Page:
Sunday, November 20, 2011


My Favorite Special Beef Mami 

Quiapo is a word almost synonymous to the gargantuan edifice of the parish church; I hear people use it in direct reference to the church itself which is actually the Minor Basilica of the Black Nazarene, similar to those who use “Baclaran”. For the many devotees this is the defining landmark of the place amidst of the teeming life that surrounds it. And why not, Quiapo’s life is almost centered to the Church whether one is a devout catholic or from a different sect, merchants, jeepney drivers, barkers, lotto fanatics, tourists, beggars, and so on. Life and commerce gravitates around it.     

I, too, frequented Quiapo. I go there mindless of the considerable distance that I have to travel from where I come from (I live in Cavite), and with that the nauseating price of the fare. I go there with all the mustered patience that I could summon against the infernal traffic that seems almost both pathetic and infuriating.  Let us say I religiously go there—not the traffic, not the fare hike, not the heat nor the rain could ever stop me—I will go there. However, although I pass inside the church and contemplate about the strange feeling some churches have, which touches me with awe, this is not my destination! It is the small restaurant five stalls away from it—R. MA MON LUK.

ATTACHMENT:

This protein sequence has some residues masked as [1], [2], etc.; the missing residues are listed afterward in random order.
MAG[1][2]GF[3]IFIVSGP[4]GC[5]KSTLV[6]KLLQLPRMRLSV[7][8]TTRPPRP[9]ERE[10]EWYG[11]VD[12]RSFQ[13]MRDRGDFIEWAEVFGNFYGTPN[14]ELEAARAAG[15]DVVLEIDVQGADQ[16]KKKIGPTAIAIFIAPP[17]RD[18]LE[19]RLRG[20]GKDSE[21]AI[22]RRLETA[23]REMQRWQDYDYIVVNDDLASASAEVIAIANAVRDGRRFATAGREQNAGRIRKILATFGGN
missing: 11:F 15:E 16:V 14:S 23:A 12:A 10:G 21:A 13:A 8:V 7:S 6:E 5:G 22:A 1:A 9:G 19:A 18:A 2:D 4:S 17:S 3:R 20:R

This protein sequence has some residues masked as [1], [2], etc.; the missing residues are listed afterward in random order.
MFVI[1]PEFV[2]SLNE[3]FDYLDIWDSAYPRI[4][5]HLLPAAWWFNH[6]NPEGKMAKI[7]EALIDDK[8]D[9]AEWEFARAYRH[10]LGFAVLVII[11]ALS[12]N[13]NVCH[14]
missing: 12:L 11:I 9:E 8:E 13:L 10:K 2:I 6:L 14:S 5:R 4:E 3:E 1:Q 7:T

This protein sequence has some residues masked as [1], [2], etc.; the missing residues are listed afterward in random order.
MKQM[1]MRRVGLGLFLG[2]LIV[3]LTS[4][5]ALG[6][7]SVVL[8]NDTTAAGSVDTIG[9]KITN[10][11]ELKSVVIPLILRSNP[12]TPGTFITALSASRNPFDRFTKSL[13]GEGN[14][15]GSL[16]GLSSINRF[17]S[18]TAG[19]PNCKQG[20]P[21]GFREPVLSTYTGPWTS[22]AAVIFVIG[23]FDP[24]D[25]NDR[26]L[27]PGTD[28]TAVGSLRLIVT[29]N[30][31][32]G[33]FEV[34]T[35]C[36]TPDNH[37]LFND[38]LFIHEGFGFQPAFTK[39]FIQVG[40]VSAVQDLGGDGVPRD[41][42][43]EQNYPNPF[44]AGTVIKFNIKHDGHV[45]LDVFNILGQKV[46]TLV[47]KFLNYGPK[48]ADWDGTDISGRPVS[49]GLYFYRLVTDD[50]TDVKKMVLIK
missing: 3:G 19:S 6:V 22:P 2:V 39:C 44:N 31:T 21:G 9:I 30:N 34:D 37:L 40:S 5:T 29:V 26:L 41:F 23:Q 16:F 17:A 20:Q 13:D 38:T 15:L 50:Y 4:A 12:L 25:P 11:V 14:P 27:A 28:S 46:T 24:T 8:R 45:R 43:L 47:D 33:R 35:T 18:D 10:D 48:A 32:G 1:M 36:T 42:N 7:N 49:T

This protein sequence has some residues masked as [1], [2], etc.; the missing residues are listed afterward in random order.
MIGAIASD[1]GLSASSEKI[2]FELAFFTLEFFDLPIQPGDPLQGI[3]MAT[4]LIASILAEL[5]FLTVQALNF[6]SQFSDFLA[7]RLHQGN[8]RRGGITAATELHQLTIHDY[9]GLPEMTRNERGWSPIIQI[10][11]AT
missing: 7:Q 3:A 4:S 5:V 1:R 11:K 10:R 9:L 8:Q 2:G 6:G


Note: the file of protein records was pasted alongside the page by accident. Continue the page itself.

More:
My meeting with R. Ma Mon Luk’s noodles was a chance encounter. I was ambling down the streets of Quiapo towards Recto to purchase art materials that I would be experimenting on; there are stores who sell quality products with a wide range of selection at a very reasonable price. As it has been a long day, I could almost hear my stomach grumbling. I was vying for those buy-one-take-one hamburgers that spread across the metro for it promised instant nourishment at twenty-pesos. I know there was one so I looked for it. As I was scanning the area, I glanced at this old restaurant that looked exactly the Chinese restaurants that one finds when watching an ancient Tagalog film. I halted for a second to think. I remembered my father’s stories right on the mangy tiled pathway where I stood. I remember him quoting this very restaurant when he used to dine when he was young. I felt curiosity shot up to my spine. I forgot the hamburger that I crave for and turned to enter.
The sign that marked in the memories of its patron (young and old alike)

The place is aged. Inside, it seems that I took a time warp back to the 80’s (maybe even way back) with its antiquated architecture, the stained tiles, the framed clippings from magazines and newspapers, and the aging walls and swinging brown doors of the kitchen. This place is really from before.